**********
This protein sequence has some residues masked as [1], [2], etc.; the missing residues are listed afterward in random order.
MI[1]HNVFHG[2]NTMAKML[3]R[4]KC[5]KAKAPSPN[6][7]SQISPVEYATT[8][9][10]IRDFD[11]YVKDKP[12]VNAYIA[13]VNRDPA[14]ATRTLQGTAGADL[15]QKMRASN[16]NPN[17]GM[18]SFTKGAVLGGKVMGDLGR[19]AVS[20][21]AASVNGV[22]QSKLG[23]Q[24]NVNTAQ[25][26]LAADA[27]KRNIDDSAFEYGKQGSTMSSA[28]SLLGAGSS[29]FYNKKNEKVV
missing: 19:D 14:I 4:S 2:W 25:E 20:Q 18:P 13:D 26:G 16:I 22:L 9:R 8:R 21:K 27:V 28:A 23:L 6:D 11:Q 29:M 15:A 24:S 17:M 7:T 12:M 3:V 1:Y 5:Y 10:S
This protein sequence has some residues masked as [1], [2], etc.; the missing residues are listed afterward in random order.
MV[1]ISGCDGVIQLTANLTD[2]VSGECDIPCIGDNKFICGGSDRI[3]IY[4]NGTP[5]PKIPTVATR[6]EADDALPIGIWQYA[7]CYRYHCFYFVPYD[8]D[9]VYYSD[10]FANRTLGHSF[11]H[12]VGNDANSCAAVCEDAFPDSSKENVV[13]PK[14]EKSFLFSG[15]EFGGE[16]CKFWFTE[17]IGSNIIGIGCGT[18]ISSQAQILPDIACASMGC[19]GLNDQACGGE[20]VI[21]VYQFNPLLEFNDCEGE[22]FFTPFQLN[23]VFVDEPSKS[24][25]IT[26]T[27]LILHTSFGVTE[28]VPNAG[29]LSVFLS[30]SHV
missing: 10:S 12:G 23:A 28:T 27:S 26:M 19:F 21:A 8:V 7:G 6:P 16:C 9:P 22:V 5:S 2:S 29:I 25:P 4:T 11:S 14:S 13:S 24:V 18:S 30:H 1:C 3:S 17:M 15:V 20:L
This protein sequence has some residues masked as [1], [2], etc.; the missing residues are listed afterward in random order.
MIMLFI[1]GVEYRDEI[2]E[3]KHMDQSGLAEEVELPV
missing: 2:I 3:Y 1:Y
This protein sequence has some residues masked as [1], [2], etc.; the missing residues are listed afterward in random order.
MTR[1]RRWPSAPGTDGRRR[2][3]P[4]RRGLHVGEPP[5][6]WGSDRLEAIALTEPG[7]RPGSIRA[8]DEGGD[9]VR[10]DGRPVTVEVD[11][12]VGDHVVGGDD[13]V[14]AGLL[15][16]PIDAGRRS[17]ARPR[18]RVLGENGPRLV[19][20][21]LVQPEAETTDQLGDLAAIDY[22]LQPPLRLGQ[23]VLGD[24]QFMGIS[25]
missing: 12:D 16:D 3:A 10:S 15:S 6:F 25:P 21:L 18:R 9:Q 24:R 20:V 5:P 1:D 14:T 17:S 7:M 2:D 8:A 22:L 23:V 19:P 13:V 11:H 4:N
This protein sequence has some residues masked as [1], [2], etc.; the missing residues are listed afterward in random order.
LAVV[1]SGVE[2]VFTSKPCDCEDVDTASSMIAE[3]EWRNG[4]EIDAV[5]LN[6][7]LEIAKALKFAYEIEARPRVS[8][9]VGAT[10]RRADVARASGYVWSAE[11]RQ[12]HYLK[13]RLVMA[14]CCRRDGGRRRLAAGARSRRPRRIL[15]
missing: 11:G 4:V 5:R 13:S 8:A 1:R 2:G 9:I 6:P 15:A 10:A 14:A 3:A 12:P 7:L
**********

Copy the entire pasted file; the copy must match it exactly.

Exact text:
This protein sequence has some residues masked as [1], [2], etc.; the missing residues are listed afterward in random order.
MI[1]HNVFHG[2]NTMAKML[3]R[4]KC[5]KAKAPSPN[6][7]SQISPVEYATT[8][9][10]IRDFD[11]YVKDKP[12]VNAYIA[13]VNRDPA[14]ATRTLQGTAGADL[15]QKMRASN[16]NPN[17]GM[18]SFTKGAVLGGKVMGDLGR[19]AVS[20][21]AASVNGV[22]QSKLG[23]Q[24]NVNTAQ[25][26]LAADA[27]KRNIDDSAFEYGKQGSTMSSA[28]SLLGAGSS[29]FYNKKNEKVV
missing: 19:D 14:I 4:S 2:W 25:E 20:Q 18:P 13:D 26:G 16:I 22:L 9:R 8:R 21:K 27:V 28:A 23:L 6:D 11:Q 29:M 15:A 24:S 17:M 7:T 12:M 3:V 1:Y 5:Y 10:S
This protein sequence has some residues masked as [1], [2], etc.; the missing residues are listed afterward in random order.
MV[1]ISGCDGVIQLTANLTD[2]VSGECDIPCIGDNKFICGGSDRI[3]IY[4]NGTP[5]PKIPTVATR[6]EADDALPIGIWQYA[7]CYRYHCFYFVPYD[8]D[9]VYYSD[10]FANRTLGHSF[11]H[12]VGNDANSCAAVCEDAFPDSSKENVV[13]PK[14]EKSFLFSG[15]EFGGE[16]CKFWFTE[17]IGSNIIGIGCGT[18]ISSQAQILPDIACASMGC[19]GLNDQACGGE[20]VI[21]VYQFNPLLEFNDCEGE[22]FFTPFQLN[23]VFVDEPSKS[24][25]IT[26]T[27]LILHTSFGVTE[28]VPNAG[29]LSVFLS[30]SHV
missing: 10:S 12:G 23:A 28:T 27:S 26:M 19:F 21:A 8:V 7:G 6:P 16:C 9:P 22:V 5:S 2:S 29:I 25:P 4:T 11:S 14:S 13:S 24:V 18:S 30:H 1:C 3:S 17:M 15:V 20:L
This protein sequence has some residues masked as [1], [2], etc.; the missing residues are listed afterward in random order.
MIMLFI[1]GVEYRDEI[2]E[3]KHMDQSGLAEEVELPV
missing: 2:I 3:Y 1:Y
This protein sequence has some residues masked as [1], [2], etc.; the missing residues are listed afterward in random order.
MTR[1]RRWPSAPGTDGRRR[2][3]P[4]RRGLHVGEPP[5][6]WGSDRLEAIALTEPG[7]RPGSIRA[8]DEGGD[9]VR[10]DGRPVTVEVD[11][12]VGDHVVGGDD[13]V[14]AGLL[15][16]PIDAGRRS[17]ARPR[18]RVLGENGPRLV[19][20][21]LVQPEAETTDQLGDLAAIDY[22]LQPPLRLGQ[23]VLGD[24]QFMGIS[25]
missing: 12:D 16:D 3:A 10:S 15:S 6:F 25:P 21:L 18:R 9:Q 24:R 20:V 5:P 1:D 14:T 17:S 7:M 2:D 8:A 22:L 23:V 19:P 13:V 11:H 4:N
This protein sequence has some residues masked as [1], [2], etc.; the missing residues are listed afterward in random order.
LAVV[1]SGVE[2]VFTSKPCDCEDVDTASSMIAE[3]EWRNG[4]EIDAV[5]LN[6][7]LEIAKALKFAYEIEARPRVS[8][9]VGAT[10]RRADVARASGYVWSAE[11]RQ[12]HYLK[13]RLVMA[14]CCRRDGGRRRLAAGARSRRPRRIL[15]
missing: 11:G 4:V 5:R 13:S 8:A 1:R 2:G 9:I 6:P 15:A 10:A 14:A 3:A 12:P 7:L